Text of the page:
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Beyond dbt Tests: Taking a Comprehensive Approach to Data Quality

If you’re using dbt, you have likely come across dbt tests. Used for detecting data quality issues, dbt tests are a set of rules applied to datasets that are used to validate specific conditions, such as column data types, absence of null values, or foreign key relationships. These tests help improve the integrity of each model by making assertions about the results.

While dbt tests are a great first step for data validation, they don’t scale for enterprise use cases. In this post, we’ll discuss the ways dbt tests can be used to protect your data quality, but also why teams can have difficulty scaling them. We’ll then explain how data quality monitoring platforms complement dbt tests to give organizations a deeper understanding of their data quality.

What are dbt tests?

dbt tests are a set of rules that are used for dataset validation, ensuring that the data in a given table or column meet certain criteria. For example, a dbt test might be used to ensure that the column `number_of_tickets` in a table `ticket_sales` is never NULL. The test will look for any failing rows, and if there are none, the test will pass.

dbt tests are useful for testing the integrity of a data model. They work best when you have a defined notion of how data should look and you need to make sure that the data matches that definition. The rules that dbt tests use are easy to understand, which makes them a reliable way to identify data quality issues that have existed from the beginning of a dataset. Additionally, dbt tests are useful for finding violations even when there’s only a small number of them.

For these reasons, dbt tests are often useful to run when making changes to your code, and before or after transformations to ensure the results meet expectations.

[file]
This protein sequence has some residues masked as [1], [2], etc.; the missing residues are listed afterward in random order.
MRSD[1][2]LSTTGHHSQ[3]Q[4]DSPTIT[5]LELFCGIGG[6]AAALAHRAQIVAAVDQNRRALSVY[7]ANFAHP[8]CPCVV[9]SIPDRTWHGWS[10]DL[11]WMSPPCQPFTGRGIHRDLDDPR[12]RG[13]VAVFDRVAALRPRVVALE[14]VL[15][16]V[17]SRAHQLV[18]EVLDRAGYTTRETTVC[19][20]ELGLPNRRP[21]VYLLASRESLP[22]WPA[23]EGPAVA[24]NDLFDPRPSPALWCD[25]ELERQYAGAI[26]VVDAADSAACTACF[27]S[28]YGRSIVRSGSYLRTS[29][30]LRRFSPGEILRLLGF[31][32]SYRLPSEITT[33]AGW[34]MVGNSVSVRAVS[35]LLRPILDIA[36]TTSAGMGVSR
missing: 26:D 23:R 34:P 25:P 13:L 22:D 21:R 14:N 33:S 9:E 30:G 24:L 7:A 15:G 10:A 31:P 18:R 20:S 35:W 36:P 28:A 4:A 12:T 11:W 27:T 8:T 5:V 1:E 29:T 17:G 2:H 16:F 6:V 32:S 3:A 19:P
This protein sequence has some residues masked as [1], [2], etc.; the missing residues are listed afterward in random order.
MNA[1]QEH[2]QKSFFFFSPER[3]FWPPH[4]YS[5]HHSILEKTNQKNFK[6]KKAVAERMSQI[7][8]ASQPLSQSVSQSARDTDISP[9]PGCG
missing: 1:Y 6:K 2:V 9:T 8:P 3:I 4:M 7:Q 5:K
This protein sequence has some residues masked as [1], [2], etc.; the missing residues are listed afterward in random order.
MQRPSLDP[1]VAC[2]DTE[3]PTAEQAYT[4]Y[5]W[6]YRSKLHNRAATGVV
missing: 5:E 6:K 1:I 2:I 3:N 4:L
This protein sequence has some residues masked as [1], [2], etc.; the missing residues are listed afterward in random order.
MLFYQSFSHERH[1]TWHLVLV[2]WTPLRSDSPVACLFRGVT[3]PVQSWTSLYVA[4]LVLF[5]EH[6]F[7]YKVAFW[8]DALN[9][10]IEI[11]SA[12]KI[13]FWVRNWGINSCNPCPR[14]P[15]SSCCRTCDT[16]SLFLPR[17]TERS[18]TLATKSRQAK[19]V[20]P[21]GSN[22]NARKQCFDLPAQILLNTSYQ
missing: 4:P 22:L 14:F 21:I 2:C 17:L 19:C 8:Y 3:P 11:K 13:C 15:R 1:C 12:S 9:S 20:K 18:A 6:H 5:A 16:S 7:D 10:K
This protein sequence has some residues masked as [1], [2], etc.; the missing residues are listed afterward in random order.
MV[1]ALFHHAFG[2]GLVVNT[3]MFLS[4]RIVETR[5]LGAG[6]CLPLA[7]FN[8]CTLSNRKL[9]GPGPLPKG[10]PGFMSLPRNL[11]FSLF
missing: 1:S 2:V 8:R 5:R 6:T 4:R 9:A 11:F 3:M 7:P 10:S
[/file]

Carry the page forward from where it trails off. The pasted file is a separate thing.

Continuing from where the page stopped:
Challenges with scaling dbt tests

While dbt tests are a powerful tool for validating some aspects of data quality, enterprises will likely face challenges applying them at scale to use cases like analytics or machine learning. One of the main challenges is that the rules used in dbt tests are rigid. This can lead to situations where your rules are too strict and data is incorrectly flagged as invalid, creating false alarms. Conversely, if your rules are too loose, data quality issues can be missed.

Another challenge is that manually writing rules for dbt tests can quickly become unmanageable. For organizations with thousands of tables and hundreds of thousands of columns, each requiring multiple rules just to enforce the most critical constraints, maintaining dbt tests could be more work than even a full data team could handle.

Adding and updating dbt tests require code changes. The lack of a UI makes it harder for SMEs that aren’t engineers to contribute directly, and may even entirely prevent them from doing so. At the very least, this adds extra work for both SMEs and engineers to translate their understanding into tests.

Data can also change over time, whether unexpectedly or with known seasonality, which means that many rules will have to change as well. This leads to a tradeoff: rules either have to be broad and risk missing issues or rules have to be updated over time as data changes. Trying to maintain a large set of rules can be a significant burden for teams.